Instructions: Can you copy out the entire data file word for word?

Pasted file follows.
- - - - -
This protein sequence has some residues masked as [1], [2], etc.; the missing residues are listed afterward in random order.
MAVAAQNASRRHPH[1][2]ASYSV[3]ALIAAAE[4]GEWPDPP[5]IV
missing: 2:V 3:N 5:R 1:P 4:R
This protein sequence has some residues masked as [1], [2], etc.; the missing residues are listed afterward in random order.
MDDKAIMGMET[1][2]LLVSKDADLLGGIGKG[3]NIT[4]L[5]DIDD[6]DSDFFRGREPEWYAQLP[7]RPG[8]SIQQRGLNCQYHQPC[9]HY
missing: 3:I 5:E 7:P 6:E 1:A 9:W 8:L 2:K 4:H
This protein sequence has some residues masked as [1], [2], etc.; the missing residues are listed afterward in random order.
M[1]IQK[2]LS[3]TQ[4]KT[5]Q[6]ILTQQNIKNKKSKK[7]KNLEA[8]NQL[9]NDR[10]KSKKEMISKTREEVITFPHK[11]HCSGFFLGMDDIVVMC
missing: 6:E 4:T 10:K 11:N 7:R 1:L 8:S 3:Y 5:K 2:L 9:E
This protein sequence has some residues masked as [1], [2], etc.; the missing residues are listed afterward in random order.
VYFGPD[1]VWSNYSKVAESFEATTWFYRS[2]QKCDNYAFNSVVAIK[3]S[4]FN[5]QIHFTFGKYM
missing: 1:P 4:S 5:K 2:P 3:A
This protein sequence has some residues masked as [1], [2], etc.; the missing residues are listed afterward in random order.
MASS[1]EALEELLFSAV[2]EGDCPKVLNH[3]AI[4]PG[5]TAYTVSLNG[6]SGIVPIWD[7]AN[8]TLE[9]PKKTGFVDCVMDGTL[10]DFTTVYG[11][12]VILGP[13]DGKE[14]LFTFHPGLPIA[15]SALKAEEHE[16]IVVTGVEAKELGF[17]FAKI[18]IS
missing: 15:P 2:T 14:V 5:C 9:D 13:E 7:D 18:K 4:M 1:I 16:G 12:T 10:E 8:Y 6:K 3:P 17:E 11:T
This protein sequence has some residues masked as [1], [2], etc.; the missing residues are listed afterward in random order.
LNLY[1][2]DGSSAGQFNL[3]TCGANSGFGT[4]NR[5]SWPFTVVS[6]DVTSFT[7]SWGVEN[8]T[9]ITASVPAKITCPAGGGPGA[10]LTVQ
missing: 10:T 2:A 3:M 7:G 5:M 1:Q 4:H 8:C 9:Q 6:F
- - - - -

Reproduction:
This protein sequence has some residues masked as [1], [2], etc.; the missing residues are listed afterward in random order.
MAVAAQNASRRHPH[1][2]ASYSV[3]ALIAAAE[4]GEWPDPP[5]IV
missing: 2:V 3:N 5:R 1:P 4:R
This protein sequence has some residues masked as [1], [2], etc.; the missing residues are listed afterward in random order.
MDDKAIMGMET[1][2]LLVSKDADLLGGIGKG[3]NIT[4]L[5]DIDD[6]DSDFFRGREPEWYAQLP[7]RPG[8]SIQQRGLNCQYHQPC[9]HY
missing: 3:I 5:E 7:P 6:E 1:A 9:W 8:L 2:K 4:H
This protein sequence has some residues masked as [1], [2], etc.; the missing residues are listed afterward in random order.
M[1]IQK[2]LS[3]TQ[4]KT[5]Q[6]ILTQQNIKNKKSKK[7]KNLEA[8]NQL[9]NDR[10]KSKKEMISKTREEVITFPHK[11]HCSGFFLGMDDIVVMC
missing: 6:E 4:T 10:K 11:N 7:R 1:L 8:S 3:Y 5:K 2:L 9:E
This protein sequence has some residues masked as [1], [2], etc.; the missing residues are listed afterward in random order.
VYFGPD[1]VWSNYSKVAESFEATTWFYRS[2]QKCDNYAFNSVVAIK[3]S[4]FN[5]QIHFTFGKYM
missing: 1:P 4:S 5:K 2:P 3:A
This protein sequence has some residues masked as [1], [2], etc.; the missing residues are listed afterward in random order.
MASS[1]EALEELLFSAV[2]EGDCPKVLNH[3]AI[4]PG[5]TAYTVSLNG[6]SGIVPIWD[7]AN[8]TLE[9]PKKTGFVDCVMDGTL[10]DFTTVYG[11][12]VILGP[13]DGKE[14]LFTFHPGLPIA[15]SALKAEEHE[16]IVVTGVEAKELGF[17]FAKI[18]IS
missing: 15:P 2:T 14:V 5:C 9:D 13:E 7:D 18:K 4:M 1:I 16:G 12:T 10:E 8:Y 6:K 3:P 17:E 11:T
This protein sequence has some residues masked as [1], [2], etc.; the missing residues are listed afterward in random order.
LNLY[1][2]DGSSAGQFNL[3]TCGANSGFGT[4]NR[5]SWPFTVVS[6]DVTSFT[7]SWGVEN[8]T[9]ITASVPAKITCPAGGGPGA[10]LTVQ
missing: 10:T 2:A 3:M 7:G 5:M 1:Q 4:H 8:C 9:Q 6:F